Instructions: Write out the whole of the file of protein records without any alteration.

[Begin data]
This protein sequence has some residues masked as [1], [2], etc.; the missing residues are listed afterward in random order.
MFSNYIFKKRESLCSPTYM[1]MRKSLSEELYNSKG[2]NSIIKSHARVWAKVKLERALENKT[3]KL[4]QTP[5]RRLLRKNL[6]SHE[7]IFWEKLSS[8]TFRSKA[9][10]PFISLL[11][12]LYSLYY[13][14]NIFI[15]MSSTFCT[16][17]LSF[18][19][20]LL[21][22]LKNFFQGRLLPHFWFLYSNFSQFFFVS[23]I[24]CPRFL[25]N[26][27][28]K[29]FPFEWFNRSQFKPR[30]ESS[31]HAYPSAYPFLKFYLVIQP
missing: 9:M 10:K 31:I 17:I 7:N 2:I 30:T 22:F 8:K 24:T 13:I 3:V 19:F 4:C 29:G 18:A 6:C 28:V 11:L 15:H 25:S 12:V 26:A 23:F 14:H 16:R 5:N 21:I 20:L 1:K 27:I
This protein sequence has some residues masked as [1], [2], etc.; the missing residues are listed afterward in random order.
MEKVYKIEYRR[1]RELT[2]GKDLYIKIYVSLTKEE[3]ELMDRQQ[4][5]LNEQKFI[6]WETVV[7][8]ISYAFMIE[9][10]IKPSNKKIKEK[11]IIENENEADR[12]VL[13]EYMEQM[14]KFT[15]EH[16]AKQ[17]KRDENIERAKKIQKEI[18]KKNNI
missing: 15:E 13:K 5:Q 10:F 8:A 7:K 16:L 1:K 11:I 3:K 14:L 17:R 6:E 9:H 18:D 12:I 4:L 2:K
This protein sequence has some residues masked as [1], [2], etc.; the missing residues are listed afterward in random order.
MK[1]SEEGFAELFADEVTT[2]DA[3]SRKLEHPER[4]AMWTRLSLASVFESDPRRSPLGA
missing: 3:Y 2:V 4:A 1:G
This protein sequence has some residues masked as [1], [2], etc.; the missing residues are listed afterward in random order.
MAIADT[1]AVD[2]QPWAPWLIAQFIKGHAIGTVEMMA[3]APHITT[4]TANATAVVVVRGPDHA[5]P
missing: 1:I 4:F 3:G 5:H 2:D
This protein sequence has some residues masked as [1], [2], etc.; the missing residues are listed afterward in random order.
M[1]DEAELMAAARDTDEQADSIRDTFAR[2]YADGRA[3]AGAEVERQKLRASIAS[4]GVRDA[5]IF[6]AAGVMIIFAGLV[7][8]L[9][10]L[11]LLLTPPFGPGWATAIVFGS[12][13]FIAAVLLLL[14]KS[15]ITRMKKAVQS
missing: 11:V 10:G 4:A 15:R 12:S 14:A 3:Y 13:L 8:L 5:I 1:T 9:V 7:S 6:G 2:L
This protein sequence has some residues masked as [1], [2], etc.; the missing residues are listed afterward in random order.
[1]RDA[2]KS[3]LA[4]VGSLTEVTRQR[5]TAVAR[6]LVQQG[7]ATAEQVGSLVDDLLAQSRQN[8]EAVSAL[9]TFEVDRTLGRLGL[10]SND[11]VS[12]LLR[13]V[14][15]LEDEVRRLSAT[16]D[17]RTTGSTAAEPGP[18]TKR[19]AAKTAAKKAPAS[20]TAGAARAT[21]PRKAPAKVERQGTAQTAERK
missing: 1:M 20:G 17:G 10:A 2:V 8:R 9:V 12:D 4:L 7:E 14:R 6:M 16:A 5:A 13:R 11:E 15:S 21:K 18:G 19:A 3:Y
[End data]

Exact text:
This protein sequence has some residues masked as [1], [2], etc.; the missing residues are listed afterward in random order.
MFSNYIFKKRESLCSPTYM[1]MRKSLSEELYNSKG[2]NSIIKSHARVWAKVKLERALENKT[3]KL[4]QTP[5]RRLLRKNL[6]SHE[7]IFWEKLSS[8]TFRSKA[9][10]PFISLL[11][12]LYSLYY[13][14]NIFI[15]MSSTFCT[16][17]LSF[18][19][20]LL[21][22]LKNFFQGRLLPHFWFLYSNFSQFFFVS[23]I[24]CPRFL[25]N[26][27][28]K[29]FPFEWFNRSQFKPR[30]ESS[31]HAYPSAYPFLKFYLVIQP
missing: 9:M 10:K 31:I 17:I 7:N 2:I 30:T 22:F 8:K 24:T 13:I 3:V 19:F 4:C 29:G 18:A 6:C 28:V 11:L 15:H 25:S 12:V 26:A 23:F 14:H 16:R 5:N 21:I 20:L 1:K 27:I
This protein sequence has some residues masked as [1], [2], etc.; the missing residues are listed afterward in random order.
MEKVYKIEYRR[1]RELT[2]GKDLYIKIYVSLTKEE[3]ELMDRQQ[4][5]LNEQKFI[6]WETVV[7][8]ISYAFMIE[9][10]IKPSNKKIKEK[11]IIENENEADR[12]VL[13]EYMEQM[14]KFT[15]EH[16]AKQ[17]KRDENIERAKKIQKEI[18]KKNNI
missing: 15:E 13:K 5:Q 10:F 8:A 7:K 16:L 1:K 11:I 3:K 14:L 17:R 6:E 9:H 18:D 12:I 4:L 2:K
This protein sequence has some residues masked as [1], [2], etc.; the missing residues are listed afterward in random order.
MK[1]SEEGFAELFADEVTT[2]DA[3]SRKLEHPER[4]AMWTRLSLASVFESDPRRSPLGA
missing: 3:Y 2:V 4:A 1:G
This protein sequence has some residues masked as [1], [2], etc.; the missing residues are listed afterward in random order.
MAIADT[1]AVD[2]QPWAPWLIAQFIKGHAIGTVEMMA[3]APHITT[4]TANATAVVVVRGPDHA[5]P
missing: 1:I 4:F 3:G 5:H 2:D
This protein sequence has some residues masked as [1], [2], etc.; the missing residues are listed afterward in random order.
M[1]DEAELMAAARDTDEQADSIRDTFAR[2]YADGRA[3]AGAEVERQKLRASIAS[4]GVRDA[5]IF[6]AAGVMIIFAGLV[7][8]L[9][10]L[11]LLLTPPFGPGWATAIVFGS[12][13]FIAAVLLLL[14]KS[15]ITRMKKAVQS
missing: 11:V 10:G 4:A 15:R 12:S 14:A 3:Y 13:L 8:L 5:I 1:T 9:V 7:S 6:G 2:L
This protein sequence has some residues masked as [1], [2], etc.; the missing residues are listed afterward in random order.
[1]RDA[2]KS[3]LA[4]VGSLTEVTRQR[5]TAVAR[6]LVQQG[7]ATAEQVGSLVDDLLAQSRQN[8]EAVSAL[9]TFEVDRTLGRLGL[10]SND[11]VS[12]LLR[13]V[14][15]LEDEVRRLSAT[16]D[17]RTTGSTAAEPGP[18]TKR[19]AAKTAAKKAPAS[20]TAGAARAT[21]PRKAPAKVERQGTAQTAERK
missing: 1:M 20:G 17:G 10:A 2:V 8:R 9:V 12:D 4:L 7:E 14:R 6:M 16:A 5:A 13:R 11:E 15:S 21:K 18:G 19:A 3:Y